Gale-Force Wind Gusts Near Portland Oregon [Video]

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Gale-force
Courtesy of Shannon Kringen (Flickr CC0)

East winds reached gale-force gusts of 89 mph at Crown Point in the Columbia River Gorge on Thursday afternoon. While the wind gusts decreased to 80 mph several hours later, the gusty winds will continue through Friday, reports KGW News.

The dry, windy storm on the gorge wreaked havoc early Thursday morning when a tug boat hauling four barges ran aground after being pushed by heavy winds. The tug, towing four barges — one empty and the others full of grain — got stuck in the sand off of McGuire Island, at about 3:20 a.m. PT, on the Oregon side of the river in the Portland suburb, Fairview, according to a press release from the marine shipping company, Tidewater, around noon.

In a separate nearby accident, Multnomah County Sheriff’s Office Marine Patrol Deputies and a Gresham Fire Department boat responded to a call reporting a small boat with people onboard had hit pilings. No one was hurt, and those aboard did not want assistance, so the deputies departed, according to KGW.

Gale-Force Wind Gusts Common in Columbia River Gorge

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Courtesy of Nicholas D. (Flickr CC0)

Extremely high winds are not uncommon in the Columbia River Gorge. Crown Point overlooks the river between Oregon and Washington. It is almost 700 feet above the river, and visitors are met with gale-force wind gusts in the fall and winter as high as 115 mph, such as those recorded on Jan. 20, 2014.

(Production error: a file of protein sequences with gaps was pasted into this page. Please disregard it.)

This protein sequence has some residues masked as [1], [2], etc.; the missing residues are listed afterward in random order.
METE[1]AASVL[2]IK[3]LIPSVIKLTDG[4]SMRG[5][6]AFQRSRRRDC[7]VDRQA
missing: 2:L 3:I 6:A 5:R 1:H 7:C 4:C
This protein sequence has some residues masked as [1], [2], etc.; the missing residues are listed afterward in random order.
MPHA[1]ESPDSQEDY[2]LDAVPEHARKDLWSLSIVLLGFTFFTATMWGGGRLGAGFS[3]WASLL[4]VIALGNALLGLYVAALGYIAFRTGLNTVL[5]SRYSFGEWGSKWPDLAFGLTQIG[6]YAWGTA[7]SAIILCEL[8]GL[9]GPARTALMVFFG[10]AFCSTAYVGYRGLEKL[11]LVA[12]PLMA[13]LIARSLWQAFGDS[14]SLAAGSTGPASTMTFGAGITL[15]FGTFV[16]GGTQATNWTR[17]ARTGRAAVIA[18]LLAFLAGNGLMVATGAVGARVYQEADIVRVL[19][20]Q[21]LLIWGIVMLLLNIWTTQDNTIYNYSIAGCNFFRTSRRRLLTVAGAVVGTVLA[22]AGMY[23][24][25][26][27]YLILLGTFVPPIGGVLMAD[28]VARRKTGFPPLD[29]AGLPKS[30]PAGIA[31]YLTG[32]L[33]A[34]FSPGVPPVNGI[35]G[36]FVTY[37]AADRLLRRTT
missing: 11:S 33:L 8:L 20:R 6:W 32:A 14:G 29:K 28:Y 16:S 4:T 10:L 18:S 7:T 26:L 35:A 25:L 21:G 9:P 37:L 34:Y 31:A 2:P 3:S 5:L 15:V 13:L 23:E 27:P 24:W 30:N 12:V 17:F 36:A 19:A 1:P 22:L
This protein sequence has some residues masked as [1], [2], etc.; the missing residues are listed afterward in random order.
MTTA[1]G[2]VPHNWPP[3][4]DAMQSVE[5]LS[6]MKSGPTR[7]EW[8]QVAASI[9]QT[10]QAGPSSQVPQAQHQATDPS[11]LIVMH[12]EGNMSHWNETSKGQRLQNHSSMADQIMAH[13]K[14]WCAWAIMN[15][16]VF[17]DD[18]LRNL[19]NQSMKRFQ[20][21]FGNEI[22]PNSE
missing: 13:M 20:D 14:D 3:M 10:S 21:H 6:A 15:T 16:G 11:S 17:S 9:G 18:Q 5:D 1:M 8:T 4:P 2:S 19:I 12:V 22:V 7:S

Gales are typically discussed using nautical terms: The U.S. National Weather Service defines a gale as 34-47 knots or 39-54 mph of sustained surface winds. Another type of strong gale-force wind on land is a tornado: Using an F-scale number the Fujita Scale, when the wind speed is 40-72 mph, it is designated as a gale tornado, 73-112 mph is considered a moderate tornado, and 113-157 is a significant tornado.

Based on the Fujita Scale, the gale-force wind gusts recorded in the Gorge and Crown Point fall under moderate and significant tornadoes. Although rare, tornados have touched down in Multnomah County. For example, in 1972, an F3 (156-206 mph), and in 1991 there was an F1 twister measuring sustained winds of 73-112 mph.

No tornadoes were reported in the past 24 hours, but the gale-force winds continue in the county whipping untethered things like trash cans, lawn furniture, and limbs torn from trees. The hidden blessing in the turbulent air is the stagnant air warning has dissipated, making breathing easier for those with chronic asthma and other bronchial illnesses.

Written by Cathy Milne-Ware

Sources:

KGW 8 News: Clear and windy weather continues. Rain returns Sunday; by Matt Zaffino
KGW 8 News: Tidewater grain barge stuck in Columbia River; by Anthony Macuk and Pat Dooris
KGW 8 News: Willamette, Columbia river levels will stay lower longer this year due to drought; by Keely Chalmers
FOX 12 News: 115 mph in Gorge Today; Windiest in Oregon So Far This Winter; by Chief Meteorologist Mark Nelson

Featured and Top Image Courtesy of Shannon Kringen’s Flickr Page – Creative Commons License
Inset Image Courtesy of Nicholas D.’s Flickr Page – Creative Commons License

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